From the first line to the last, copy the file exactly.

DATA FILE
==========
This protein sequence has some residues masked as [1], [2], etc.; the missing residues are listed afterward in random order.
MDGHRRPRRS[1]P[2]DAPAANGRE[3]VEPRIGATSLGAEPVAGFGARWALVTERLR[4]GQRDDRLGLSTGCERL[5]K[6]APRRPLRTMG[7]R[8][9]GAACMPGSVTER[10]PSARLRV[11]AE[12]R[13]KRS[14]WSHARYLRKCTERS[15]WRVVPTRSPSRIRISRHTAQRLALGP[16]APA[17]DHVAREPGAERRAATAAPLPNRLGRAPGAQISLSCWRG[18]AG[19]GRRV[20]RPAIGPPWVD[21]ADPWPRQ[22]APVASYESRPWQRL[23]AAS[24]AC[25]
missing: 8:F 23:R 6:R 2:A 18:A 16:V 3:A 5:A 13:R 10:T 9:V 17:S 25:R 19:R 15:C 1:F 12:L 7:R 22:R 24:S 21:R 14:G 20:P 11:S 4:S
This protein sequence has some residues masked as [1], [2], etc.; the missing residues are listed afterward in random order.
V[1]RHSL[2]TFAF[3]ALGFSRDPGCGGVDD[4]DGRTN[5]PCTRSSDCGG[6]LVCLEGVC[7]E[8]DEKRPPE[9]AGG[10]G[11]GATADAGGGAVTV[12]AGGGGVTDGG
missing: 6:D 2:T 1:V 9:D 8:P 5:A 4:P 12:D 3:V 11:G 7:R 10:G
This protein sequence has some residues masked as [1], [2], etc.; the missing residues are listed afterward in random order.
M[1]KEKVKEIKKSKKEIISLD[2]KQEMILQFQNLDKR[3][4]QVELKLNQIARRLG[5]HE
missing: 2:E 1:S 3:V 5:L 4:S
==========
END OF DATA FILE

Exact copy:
This protein sequence has some residues masked as [1], [2], etc.; the missing residues are listed afterward in random order.
MDGHRRPRRS[1]P[2]DAPAANGRE[3]VEPRIGATSLGAEPVAGFGARWALVTERLR[4]GQRDDRLGLSTGCERL[5]K[6]APRRPLRTMG[7]R[8][9]GAACMPGSVTER[10]PSARLRV[11]AE[12]R[13]KRS[14]WSHARYLRKCTERS[15]WRVVPTRSPSRIRISRHTAQRLALGP[16]APA[17]DHVAREPGAERRAATAAPLPNRLGRAPGAQISLSCWRG[18]AG[19]GRRV[20]RPAIGPPWVD[21]ADPWPRQ[22]APVASYESRPWQRL[23]AAS[24]AC[25]
missing: 8:F 23:R 6:R 2:A 18:A 16:V 3:A 5:A 13:R 10:T 9:V 17:S 25:R 19:R 15:C 1:F 12:L 7:R 22:R 24:S 21:R 14:G 20:P 11:S 4:S
This protein sequence has some residues masked as [1], [2], etc.; the missing residues are listed afterward in random order.
V[1]RHSL[2]TFAF[3]ALGFSRDPGCGGVDD[4]DGRTN[5]PCTRSSDCGG[6]LVCLEGVC[7]E[8]DEKRPPE[9]AGG[10]G[11]GATADAGGGAVTV[12]AGGGGVTDGG
missing: 6:D 2:T 1:V 9:D 8:P 5:A 4:P 12:D 3:V 11:G 7:R 10:G
This protein sequence has some residues masked as [1], [2], etc.; the missing residues are listed afterward in random order.
M[1]KEKVKEIKKSKKEIISLD[2]KQEMILQFQNLDKR[3][4]QVELKLNQIARRLG[5]HE
missing: 2:E 1:S 3:V 5:L 4:S